Images of landscapes affect us both physically and psychologically; they resonate with genetically encoded instincts that we aren’t conscious of. The physical landscape is the provider of the heritage of human needs, a reminder of humans’ fragility and vulnerability. The drama and sublimity of grand vistas generates awe and humility. Most of us in the developed world have transferred direct immersion in the power of landscape into abstract environmental concerns and digital experience. We’ve distanced ourselves.

This series of drawings, digital explorations, and paintings - including public on-site painting performances, focuses on the primal alpine landscape as metaphor, geological time and place beyond personal or general human scale. I’m interested in how we perceive, how scale changes that perception, how images can be understood in various ways, how a sense of place can be expressed.

Topographic maps define geography, the features of landforms. Symbolic and abstract reasoning enables us to see depiction as a representation of ideas; Alfred Korzybski assertion: “the map is not the territory” and Joseph Kosuth’s visual explorations, have prompted similar thoughts in my use of manipulated and layered topographical and geological maps to underscore perceiving a thing in different forms of depiction.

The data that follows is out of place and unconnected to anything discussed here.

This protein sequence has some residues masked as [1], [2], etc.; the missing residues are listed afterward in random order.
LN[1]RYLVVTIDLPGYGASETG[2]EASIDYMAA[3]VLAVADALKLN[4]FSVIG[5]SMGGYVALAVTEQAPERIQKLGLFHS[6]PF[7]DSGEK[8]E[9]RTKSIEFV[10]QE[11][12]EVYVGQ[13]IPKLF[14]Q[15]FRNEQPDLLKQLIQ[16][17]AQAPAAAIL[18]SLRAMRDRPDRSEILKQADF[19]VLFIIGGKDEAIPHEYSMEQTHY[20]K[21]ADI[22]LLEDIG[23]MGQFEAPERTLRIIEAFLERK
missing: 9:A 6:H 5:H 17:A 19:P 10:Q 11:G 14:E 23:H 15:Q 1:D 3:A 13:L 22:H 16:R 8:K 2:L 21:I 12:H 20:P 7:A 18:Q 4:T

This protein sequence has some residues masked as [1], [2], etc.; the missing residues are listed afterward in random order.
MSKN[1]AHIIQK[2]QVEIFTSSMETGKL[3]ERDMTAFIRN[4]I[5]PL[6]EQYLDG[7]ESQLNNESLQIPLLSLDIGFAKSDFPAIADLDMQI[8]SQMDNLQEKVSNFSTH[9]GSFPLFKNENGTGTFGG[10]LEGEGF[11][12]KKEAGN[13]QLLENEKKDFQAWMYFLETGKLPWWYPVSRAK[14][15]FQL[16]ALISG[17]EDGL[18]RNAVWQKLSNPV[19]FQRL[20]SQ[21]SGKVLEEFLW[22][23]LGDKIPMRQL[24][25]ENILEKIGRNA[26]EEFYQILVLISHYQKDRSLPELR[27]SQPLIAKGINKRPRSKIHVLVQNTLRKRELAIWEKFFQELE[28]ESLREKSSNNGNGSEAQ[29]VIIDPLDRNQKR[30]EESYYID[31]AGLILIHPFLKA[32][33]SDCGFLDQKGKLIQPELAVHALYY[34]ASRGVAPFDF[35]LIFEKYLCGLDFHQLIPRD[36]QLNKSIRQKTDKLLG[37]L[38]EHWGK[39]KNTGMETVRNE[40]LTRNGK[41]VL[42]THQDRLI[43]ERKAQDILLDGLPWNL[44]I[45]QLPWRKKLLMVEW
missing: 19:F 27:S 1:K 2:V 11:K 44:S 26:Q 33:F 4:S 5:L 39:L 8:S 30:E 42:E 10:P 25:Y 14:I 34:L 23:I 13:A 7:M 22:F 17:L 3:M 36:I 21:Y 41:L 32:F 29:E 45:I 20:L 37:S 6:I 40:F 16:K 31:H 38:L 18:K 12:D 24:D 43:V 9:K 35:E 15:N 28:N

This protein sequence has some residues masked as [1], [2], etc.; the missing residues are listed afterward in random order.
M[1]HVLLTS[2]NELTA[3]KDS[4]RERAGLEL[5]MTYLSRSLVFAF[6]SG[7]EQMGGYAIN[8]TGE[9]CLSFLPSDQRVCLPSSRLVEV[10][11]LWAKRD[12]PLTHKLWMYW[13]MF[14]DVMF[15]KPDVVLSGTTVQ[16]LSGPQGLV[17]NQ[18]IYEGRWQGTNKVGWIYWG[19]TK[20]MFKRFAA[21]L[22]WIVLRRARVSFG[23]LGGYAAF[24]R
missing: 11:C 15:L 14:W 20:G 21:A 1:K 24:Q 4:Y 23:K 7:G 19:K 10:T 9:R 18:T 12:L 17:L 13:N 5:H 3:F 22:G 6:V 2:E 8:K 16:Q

The stark images are developed mostly with ink, acrylics, and hand-ground maple charcoal. Many works incorporate symbols, variations of plus and minus signs. Metal-leaf (gold, silver) has a connotation of value; I’m gilding the landscape. Some materials reflect humanity’s interaction with the environment: for charcoal I cut down trees, split them to size, burn them in my stove, hand-grind the remaining solid chunks of charcoal into a fine powder. This is contrasted by my interest in using digital technology to explore image-making in ways previously unavailable.

George Kozmon